RITMO Y COLOR festival of Latin American culture, at Harbourfront Centre (235 Queens Quay West), Friday to Sunday (July 21-23) at various times and locations. Free. 416-973-4000. Rating: NNNNN
If you think it's hot outside now, wait till this weekend, when Ritmo Y Color hits town. The festival of Latin American culture and food always raises the temperature, but this time there's a twist. The fest is going to cool you down, too.
Yetina, performed in and around Harbourfront's pool (the same one that becomes a rink in the winter), deals with the origins of water.
"We're including many water rituals, and one of them is to have a shaman, or medicine man, perform a ceremony to rename people and give them aboriginal names as keepers of the water," says Adriana Sabogal, general manager of the Living Roots Foundation, who's excerpting the piece from a larger work that should be completed later this year.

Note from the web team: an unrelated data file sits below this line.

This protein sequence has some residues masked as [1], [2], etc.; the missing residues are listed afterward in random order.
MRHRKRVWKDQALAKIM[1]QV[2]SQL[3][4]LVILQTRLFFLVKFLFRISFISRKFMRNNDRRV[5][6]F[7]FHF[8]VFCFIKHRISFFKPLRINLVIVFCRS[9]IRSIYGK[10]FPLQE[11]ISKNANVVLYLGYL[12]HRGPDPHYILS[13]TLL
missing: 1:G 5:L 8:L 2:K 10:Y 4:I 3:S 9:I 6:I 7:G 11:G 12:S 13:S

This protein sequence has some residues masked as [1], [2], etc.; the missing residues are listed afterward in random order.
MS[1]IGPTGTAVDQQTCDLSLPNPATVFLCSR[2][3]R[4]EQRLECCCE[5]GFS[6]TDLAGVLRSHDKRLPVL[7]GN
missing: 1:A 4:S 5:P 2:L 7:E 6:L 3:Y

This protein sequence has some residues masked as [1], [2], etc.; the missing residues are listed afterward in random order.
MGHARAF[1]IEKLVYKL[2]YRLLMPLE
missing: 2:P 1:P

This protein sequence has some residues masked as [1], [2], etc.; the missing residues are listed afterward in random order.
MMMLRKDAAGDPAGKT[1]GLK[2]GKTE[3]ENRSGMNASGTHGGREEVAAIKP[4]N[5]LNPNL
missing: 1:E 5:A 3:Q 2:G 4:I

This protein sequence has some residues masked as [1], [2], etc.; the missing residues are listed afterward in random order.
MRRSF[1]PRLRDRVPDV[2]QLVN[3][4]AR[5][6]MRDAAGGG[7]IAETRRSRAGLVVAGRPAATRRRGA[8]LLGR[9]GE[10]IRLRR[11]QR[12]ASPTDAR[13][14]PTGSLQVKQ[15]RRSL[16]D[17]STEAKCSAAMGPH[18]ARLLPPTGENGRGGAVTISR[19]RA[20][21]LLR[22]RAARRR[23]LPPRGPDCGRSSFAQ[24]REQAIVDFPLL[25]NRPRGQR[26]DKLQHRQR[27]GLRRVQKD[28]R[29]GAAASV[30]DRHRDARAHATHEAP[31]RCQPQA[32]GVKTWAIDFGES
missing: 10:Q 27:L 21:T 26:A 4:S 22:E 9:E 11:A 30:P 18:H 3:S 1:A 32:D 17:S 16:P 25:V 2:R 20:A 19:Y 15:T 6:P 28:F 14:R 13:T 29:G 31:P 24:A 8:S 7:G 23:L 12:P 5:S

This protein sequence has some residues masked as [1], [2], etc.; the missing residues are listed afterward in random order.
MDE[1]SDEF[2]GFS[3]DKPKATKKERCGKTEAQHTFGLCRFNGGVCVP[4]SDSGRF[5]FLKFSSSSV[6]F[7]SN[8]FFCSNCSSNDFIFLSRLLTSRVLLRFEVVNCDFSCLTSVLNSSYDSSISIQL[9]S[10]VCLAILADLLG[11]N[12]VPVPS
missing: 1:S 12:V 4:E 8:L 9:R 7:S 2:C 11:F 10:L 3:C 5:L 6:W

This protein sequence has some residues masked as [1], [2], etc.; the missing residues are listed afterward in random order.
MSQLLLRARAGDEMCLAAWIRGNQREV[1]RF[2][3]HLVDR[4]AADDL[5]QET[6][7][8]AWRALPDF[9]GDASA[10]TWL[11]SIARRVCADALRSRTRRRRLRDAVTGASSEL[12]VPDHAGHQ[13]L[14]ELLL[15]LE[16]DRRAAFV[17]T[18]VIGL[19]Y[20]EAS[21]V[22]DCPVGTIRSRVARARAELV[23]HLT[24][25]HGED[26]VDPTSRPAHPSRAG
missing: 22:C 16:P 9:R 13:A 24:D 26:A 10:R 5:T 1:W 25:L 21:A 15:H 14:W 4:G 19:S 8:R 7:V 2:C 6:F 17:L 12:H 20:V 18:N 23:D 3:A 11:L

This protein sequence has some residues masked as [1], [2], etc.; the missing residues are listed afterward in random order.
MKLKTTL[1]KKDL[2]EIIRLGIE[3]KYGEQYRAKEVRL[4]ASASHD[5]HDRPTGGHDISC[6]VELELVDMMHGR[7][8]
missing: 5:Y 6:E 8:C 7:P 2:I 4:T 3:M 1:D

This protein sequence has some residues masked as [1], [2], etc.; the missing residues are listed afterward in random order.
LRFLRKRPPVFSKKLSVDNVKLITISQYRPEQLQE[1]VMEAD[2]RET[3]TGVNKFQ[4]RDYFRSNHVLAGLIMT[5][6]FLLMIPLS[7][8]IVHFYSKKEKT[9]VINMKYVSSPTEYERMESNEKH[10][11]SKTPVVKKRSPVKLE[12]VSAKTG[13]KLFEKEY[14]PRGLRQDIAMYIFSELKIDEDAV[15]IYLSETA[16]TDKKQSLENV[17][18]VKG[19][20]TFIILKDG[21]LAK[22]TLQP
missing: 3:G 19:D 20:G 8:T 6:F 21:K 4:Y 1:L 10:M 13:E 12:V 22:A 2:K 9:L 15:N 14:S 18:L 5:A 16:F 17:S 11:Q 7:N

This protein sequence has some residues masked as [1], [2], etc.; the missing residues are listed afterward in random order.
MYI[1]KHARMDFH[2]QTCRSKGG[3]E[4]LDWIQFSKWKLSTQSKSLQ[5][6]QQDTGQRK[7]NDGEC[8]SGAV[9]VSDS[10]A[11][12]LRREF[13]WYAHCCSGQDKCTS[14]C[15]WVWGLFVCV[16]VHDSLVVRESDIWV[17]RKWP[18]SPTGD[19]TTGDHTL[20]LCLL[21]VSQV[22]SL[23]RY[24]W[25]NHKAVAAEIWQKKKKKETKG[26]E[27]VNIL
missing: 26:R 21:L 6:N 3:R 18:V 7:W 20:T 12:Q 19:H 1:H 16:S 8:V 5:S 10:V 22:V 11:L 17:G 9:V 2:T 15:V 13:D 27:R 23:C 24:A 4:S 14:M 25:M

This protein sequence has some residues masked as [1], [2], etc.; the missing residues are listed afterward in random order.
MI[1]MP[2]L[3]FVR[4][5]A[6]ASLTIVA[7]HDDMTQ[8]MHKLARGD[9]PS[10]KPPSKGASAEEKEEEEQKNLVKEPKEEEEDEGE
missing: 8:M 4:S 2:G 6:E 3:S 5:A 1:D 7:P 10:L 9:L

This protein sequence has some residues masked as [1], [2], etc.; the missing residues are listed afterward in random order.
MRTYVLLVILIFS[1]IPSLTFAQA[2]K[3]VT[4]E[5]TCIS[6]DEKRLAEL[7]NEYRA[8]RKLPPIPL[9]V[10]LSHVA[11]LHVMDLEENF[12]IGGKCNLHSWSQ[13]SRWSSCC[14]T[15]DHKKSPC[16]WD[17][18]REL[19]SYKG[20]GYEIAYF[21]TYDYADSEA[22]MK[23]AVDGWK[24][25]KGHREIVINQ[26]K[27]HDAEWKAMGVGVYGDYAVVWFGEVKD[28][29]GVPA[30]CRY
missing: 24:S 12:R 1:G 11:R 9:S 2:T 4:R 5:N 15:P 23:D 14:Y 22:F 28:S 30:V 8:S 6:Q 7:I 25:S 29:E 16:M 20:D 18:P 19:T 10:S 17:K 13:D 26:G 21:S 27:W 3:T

"The full piece deals with the origin of water, and we're planning eventually to have rain fall onstage," she says. "We won't be showing that now, but there are lots of other activities, including workshops for kids."
Of course, water as a natural resource is a big issue these days, making Yetina's theme extremely relevant.
"The show talks about how we're not taking care of our water supplies and the consequences of that, but also suggests how we can turn that around," says Sabogal.
The festival's focus this year is Mexico, and the big dance draw is Contempodanza, one of that country's most acclaimed contemporary dance troupes.
"Contempodanza works a lot with image, rhythm and light," says Sabogal, a frequent adviser and contributor to the Harbourfront series. "But mostly it's about emotion. Choreographer Cecilia Lugo is very passionate, and that comes out in all her works. The pieces are full of sensuality."
Ooohhh. Bring on the water.
Also included are two local troupes with Latin American roots. Grupo Chile is a well-known folkloric dance group, and Los Danzaq del Peru specializes in the scissors dance, an indigenous Peruvian specialty.
"No, there aren't scissors onstage," laughs Sabogal. "It's a kind of competitive dance that's very energetic and athletic. It gets faster and faster, and the movement the dancers do with their feet looks like scissors."